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Today's quote:

Sunday, November 6, 2022

If the war goes on ...

Read the book online at www.archive.org


The title for this book, one of Hermann Hesse's least known pieces of writing, comes from two short pieces, one written late in 1917 called "If the war goes on another two years", and one dated early in 1918 called "If the war goes on another five years". They are time-travel short stories.

In the first, Hesse goes away on an astral trip for two years, and comes back to find the war still running. Now nothing matters but the war, which has mutated into random mass bombing from balloons. (Seems like a premonition of the vast destruction of German and Japanese cities, not to mention Stalingrad, from the air In WWII.)

In the story, the author goes for a walk and is arrested because he doesn't have an official permit to take a walk. He enters a Kafka-esque world (think "The Trial" or "The Castle") of incomprehensible bureaucracy, finding he is in breach of multiple regulations, worst of all he doesn't have a legal permit to exist ... Finally he is sent to the top official, who explains that all the regulations have a reason: they are to preserve and safeguard the war.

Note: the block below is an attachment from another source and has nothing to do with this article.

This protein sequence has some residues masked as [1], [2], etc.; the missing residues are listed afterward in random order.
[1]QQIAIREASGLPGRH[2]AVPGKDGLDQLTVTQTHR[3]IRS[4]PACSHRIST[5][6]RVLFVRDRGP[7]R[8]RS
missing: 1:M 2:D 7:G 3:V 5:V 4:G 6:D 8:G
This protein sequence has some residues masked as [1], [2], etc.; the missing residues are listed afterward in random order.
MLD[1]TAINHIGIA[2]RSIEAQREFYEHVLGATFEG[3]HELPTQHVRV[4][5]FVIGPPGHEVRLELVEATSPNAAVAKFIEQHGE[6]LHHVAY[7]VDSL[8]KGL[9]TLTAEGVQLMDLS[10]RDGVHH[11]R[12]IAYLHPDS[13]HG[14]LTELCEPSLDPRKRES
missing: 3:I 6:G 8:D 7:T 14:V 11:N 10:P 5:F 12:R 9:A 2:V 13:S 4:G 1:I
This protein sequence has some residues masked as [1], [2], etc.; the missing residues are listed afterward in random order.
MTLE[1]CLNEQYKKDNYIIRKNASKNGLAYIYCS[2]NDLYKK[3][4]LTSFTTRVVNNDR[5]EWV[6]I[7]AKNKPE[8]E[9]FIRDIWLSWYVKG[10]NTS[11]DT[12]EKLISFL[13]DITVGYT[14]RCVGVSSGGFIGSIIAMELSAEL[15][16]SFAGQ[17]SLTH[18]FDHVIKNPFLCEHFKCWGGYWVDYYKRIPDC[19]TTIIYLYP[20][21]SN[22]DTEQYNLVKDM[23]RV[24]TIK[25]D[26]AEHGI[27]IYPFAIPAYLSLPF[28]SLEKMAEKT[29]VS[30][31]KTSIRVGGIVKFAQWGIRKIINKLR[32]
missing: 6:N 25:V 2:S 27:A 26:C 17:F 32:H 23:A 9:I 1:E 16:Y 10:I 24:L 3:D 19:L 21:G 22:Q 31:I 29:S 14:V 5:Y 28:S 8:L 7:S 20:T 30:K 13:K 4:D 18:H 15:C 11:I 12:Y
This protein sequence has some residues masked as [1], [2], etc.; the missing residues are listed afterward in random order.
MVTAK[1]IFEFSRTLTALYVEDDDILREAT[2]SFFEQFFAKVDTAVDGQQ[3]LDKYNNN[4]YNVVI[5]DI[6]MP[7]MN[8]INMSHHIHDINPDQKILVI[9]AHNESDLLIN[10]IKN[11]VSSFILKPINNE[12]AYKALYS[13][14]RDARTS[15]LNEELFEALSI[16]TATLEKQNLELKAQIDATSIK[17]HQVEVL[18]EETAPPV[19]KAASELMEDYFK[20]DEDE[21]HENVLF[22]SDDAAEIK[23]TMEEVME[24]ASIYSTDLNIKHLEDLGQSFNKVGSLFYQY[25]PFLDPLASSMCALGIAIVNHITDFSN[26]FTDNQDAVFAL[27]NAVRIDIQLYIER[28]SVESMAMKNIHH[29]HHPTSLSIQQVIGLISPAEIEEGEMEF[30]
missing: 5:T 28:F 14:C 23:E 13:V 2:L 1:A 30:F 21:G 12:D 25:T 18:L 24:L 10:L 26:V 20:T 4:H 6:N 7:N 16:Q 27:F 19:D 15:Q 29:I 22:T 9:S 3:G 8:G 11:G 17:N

'Yes,' I said slowly, 'you've got something there. The war, in other words, is a treasure that must be preserved at any cost.' But why? The official explains again: 'Only one answer is possible: the war is all we have left!'

War is a treasure, all we have left - and anyone outside its logic is a bizarre exception - still? There might be something in it. Given all those war movies and airport thrillers (not spy stories so much as secret-police stories), our mass media full of combat-style sports, the breathless reports by correspondents from the latest front, the gun lobby and the international arms trade. Not to mention the actual fighting. There seems to be a case that the war did, indeed, go on ...

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